“With a treatment for a serious, life-threatening disease in the balance, it makes sense that so many people were following the outcome of this review,” the FDA statement read in part. “Further, the data included in the applicant’s submission were highly complex and left residual uncertainties regarding clinical benefit. There has been considerable public debate on whether Aduhelm should be approved. As is often the case when it comes to interpreting scientific data, the expert community has offered differing perspectives.”
Nevertheless, weighing the seriousness of Alzheimer’s and the clinical trial results showing a reduction in plaque, the FDA went ahead with its approval, but at the same time required Biogen to conduct further clinical trials.
What are the Risks?
In two clinical trials, about 40 percent of clinical trial patients who got the approved dose of Aduhelm developed painful brain swelling. Symptoms included headache, dizziness, visual disturbances, nausea, and vomiting; about 17 percent to 18 percent of patients had microhemorrhages, or small bleeds in their brain.
The risks with aducanumab involve brain swelling or bleeding experienced by about 40 percent of Phase 3 trial participants receiving the high dose. Most were either asymptomatic or had headaches, dizziness or nausea. But such effects prompted 6 percent of high-dose recipients to discontinue. No Phase 3 participants died from the effects, but one safety trial participant did.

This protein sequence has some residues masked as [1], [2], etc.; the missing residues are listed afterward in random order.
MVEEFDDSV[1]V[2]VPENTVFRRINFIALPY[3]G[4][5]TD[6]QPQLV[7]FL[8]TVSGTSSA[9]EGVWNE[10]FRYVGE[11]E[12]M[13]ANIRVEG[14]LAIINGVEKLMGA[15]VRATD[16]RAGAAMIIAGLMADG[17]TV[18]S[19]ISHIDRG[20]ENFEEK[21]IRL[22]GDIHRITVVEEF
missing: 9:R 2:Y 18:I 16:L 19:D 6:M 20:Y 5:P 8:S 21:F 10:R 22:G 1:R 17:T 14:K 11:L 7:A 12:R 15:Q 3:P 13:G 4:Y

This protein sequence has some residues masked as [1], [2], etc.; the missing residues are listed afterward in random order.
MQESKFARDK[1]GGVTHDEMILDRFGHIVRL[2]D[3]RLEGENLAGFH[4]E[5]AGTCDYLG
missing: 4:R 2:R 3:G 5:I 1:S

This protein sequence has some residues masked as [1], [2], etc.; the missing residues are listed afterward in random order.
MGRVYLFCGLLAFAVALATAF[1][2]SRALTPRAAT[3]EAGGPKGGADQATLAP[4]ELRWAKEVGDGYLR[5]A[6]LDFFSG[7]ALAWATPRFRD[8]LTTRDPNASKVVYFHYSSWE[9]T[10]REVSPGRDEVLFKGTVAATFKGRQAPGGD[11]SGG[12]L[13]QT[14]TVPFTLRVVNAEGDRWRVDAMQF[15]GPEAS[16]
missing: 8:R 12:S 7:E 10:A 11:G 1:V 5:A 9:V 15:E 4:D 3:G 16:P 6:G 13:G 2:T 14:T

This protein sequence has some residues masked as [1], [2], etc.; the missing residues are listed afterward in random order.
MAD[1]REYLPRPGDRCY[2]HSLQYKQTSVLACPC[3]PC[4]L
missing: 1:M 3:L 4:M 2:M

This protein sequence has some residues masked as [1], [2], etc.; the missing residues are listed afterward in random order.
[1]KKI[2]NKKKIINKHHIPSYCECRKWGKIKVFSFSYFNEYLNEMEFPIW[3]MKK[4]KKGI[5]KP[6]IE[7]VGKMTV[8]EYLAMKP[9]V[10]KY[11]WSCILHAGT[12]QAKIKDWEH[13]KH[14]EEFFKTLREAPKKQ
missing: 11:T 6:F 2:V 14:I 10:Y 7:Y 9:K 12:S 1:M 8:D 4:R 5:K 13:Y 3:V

Patients will be monitored for brain swelling before their seventh and 12th infusions. If imaging shows severe swelling, treatment can continue “with caution only after a clinical evaluation and a follow-up MRI demonstrates radiographic stabilization,” according to Biogen.
Similar side effects have occurred in trials of previous amyloid-lowering drugs, but doctors consider them manageable if a patient is evaluated regularly with brain scans. Still, even supporters of approval said that conducting such safety monitoring was more difficult when not done in the carefully controlled regimen of a study.
How Will It Be Administered?
Aduhlem is a monthly intravenous infusion intended to slow cognitive decline in people with mild memory and thinking problems. Importantly, it is intended for those mild cognitive impairment or early-stage Alzheimer’s whose brains contain higher-than-normal levels of amyloid.
Biogen is expecting to launch the drug quickly, possibly in the next two weeks, with more than 600 sites across the country expected to administer it. Clinics for patients with cognitive problems have been scrambling to prepare.
Dr. Jeffrey Burns, director of the University of Kansas Health System’s memory clinic and a site investigator for one trial, told the New York Times that he expected “the phone to be ringing off the hook.” He estimates 25 to 40 percent of the clinic’s roughly 3,000 patients might be eligible.
What Will It Cost?
Biogen said the yearly cost for a maintenance dose of Aduhelm, based on an average patient’s weight, would be $56,000. That’s a list price, not the net price or the price paid by patients with insurance. How much patients will pay out of pocket for the drug will depend on their insurance coverage.
The company said it is committed to helping reduce the costs to those who cannot afford it. Also, much of the cost will land on Medicare since many or most patients will be of Medicare age.